Did you know that a typical restaurant entrée contains up to 60% more calories than a homemade version? While the news wouldn’t have made an impact 20 or 30 years ago, nowadays we tend to eat out more than ever. So what can we do to change our eating habits to a healthier, more wholesome diet without taking drastic measures that are known to backfire?
#1 Know your habits
While some people take pleasure from food preparations, the others couldn’t live without a microwave. It’s essential that you find a healthy way to prepare meals that works with your routines and preferences. For example, if you’re a fan of big sit-down dinners, then the traditional wisdom of eating many small meals during the day won’t work for you. If you know yourself, you also know your risks. For example, if you like to snack while working, keep food as far away from your desk as possible, or pack healthy snacks only. If you’re tempted by salty junk food, reduce the amount you eat by not eating directly from the package but take only a handful. Small changes and adjustments won’t feel like a sacrifice, but they’re enough to make a difference.
#2 Eat less meat
The foundation of a healthy diet should be grains, nuts, seeds, non-starchy vegetables, and fruits. Whole grains like oatmeal, brown rice, and whole-wheat bread provide necessary fibres which improve digestion and make you feel fuller, as well as B vitamins which fire up metabolism and provide energy. Nuts and seeds like almond and sunflower, on the other hand, provide essential nutrients, like E vitamin. Legumes like beans, soybeans, peanuts, and lentils provide fibre, as well as protein, iron, folate, and other nutrients. By using legumes as a source of protein instead of meat, you can also reduce saturated fat intake. It’s even easier than preparing meat. Just open a can of kidney beans or chickpeas and add them to your salad, chili or pasta.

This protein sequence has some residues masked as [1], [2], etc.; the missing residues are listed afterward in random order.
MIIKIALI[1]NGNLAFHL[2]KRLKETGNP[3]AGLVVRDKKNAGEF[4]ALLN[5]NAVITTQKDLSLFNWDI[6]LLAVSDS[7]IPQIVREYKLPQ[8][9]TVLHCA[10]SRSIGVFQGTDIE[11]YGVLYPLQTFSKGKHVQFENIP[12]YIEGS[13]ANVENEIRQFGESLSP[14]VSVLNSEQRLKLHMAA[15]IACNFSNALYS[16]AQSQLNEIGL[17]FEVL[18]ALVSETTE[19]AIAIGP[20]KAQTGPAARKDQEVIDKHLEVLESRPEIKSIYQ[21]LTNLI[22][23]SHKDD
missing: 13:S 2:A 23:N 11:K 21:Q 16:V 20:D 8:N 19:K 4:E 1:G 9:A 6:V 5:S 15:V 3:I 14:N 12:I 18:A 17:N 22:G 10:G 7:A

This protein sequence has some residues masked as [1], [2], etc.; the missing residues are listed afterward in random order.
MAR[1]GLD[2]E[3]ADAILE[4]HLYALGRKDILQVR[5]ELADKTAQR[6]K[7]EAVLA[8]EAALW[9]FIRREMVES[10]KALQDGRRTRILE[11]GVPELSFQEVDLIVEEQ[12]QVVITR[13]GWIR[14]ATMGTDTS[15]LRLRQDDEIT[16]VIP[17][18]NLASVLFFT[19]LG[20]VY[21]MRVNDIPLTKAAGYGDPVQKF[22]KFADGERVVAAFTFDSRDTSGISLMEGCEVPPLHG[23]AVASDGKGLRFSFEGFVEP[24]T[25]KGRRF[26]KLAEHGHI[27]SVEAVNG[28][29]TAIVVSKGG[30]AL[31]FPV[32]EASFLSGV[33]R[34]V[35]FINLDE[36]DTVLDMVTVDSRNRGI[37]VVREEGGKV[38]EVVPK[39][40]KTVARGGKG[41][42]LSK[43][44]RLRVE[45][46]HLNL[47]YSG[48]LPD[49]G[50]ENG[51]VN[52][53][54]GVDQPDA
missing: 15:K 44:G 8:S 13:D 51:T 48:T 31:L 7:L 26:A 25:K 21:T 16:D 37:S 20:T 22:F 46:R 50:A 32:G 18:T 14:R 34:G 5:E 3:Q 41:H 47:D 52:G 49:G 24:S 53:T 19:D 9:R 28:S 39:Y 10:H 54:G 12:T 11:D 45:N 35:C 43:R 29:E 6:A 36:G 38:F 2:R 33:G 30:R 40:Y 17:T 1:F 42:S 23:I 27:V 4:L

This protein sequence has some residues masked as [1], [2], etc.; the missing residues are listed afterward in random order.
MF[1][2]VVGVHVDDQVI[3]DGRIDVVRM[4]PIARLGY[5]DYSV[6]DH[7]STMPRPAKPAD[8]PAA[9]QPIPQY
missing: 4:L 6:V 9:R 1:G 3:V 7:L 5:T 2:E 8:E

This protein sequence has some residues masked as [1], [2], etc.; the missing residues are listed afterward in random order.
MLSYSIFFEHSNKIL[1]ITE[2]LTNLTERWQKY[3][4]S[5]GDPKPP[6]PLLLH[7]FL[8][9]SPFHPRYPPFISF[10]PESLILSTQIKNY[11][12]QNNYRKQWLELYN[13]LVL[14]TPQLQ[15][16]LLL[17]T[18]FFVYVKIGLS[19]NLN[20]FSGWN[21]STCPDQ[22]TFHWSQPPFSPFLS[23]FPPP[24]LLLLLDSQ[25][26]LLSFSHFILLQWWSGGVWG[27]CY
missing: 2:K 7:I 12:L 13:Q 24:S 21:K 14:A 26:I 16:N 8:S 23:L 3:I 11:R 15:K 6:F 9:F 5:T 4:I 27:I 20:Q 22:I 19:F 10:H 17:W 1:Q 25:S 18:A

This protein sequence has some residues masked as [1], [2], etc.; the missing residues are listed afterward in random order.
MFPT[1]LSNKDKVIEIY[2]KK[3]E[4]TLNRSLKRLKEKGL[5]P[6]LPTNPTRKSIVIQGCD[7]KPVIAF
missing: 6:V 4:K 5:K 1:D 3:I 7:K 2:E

#3 Know your goal
At one point, eating healthy inevitably raises one question – What is an ideal weight for me? However, there’s no universal answer, because every individual has their own set of factors such as age, muscle-to-fat ratio, height, sex, body fat distribution, and body shape. Even though excess weight may not affect your current risk of developing health conditions, lack of management could lead to problems in the future. One of the ways to determine the healthy weight is to use a height weight chart, however, for more complete results, we also need to consider waist to hip measurements, distribution of fat, and proportion of muscle mass. High-performance athletes, for example, can be very fit and have little body fat, however, their Body Mass Index might be high because they have more muscle mass.
#4 Understand good fats, bad fats
In no other area of nutrition have researchers learned so much and at the same time confused so many consumers than with fats. Basically, it all boils down to this: fats contain more calories per gram than carbs or protein, so if a weight loss is your goal, you should limit the amounts of fat you consume. However, not all fats affect the body in the same way. Polyunsaturated fats and monosaturated fats are known as ‘good fats’. They don’t raise the blood cholesterol levels and may even reduce the risk of heart conditions. They are found in nut and vegetable oils, and oily fish like salmon, herring, and trout. Saturated and trans fats are known as the ‘bad’ fats are found in dairy, beef, as well as palm and coconut oil. They are deliberately used in French fries and many other commercially baked or fried products such as biscuits and crackers.
#5 Treat yourself
Even if you’re steering away from unhealthy dietary choices, you should treat yourself from time to time. Overzealous dieting regimen leave you feeling deprived and unsatisfied, which in some cases may lead to binging on forbidden food. To prevent this, calculate in for 200 calories a day of something tasty, or save up calories for a few days and splurge them all on a piece of chocolate cake or whatever else makes you happy. In order to keep these indulgences under control, stock individual servings and buy only one type of snack at a time. A study has shown that people are less likely to cross the limit if there’s only one type of snack available.
While some people put heavy restrictions on their clean diets, such as avoiding certain food groups at all costs, the secret is to find a sustainable regimen that keeps you both healthy and not feeling deprived of your gourmet sensibilities.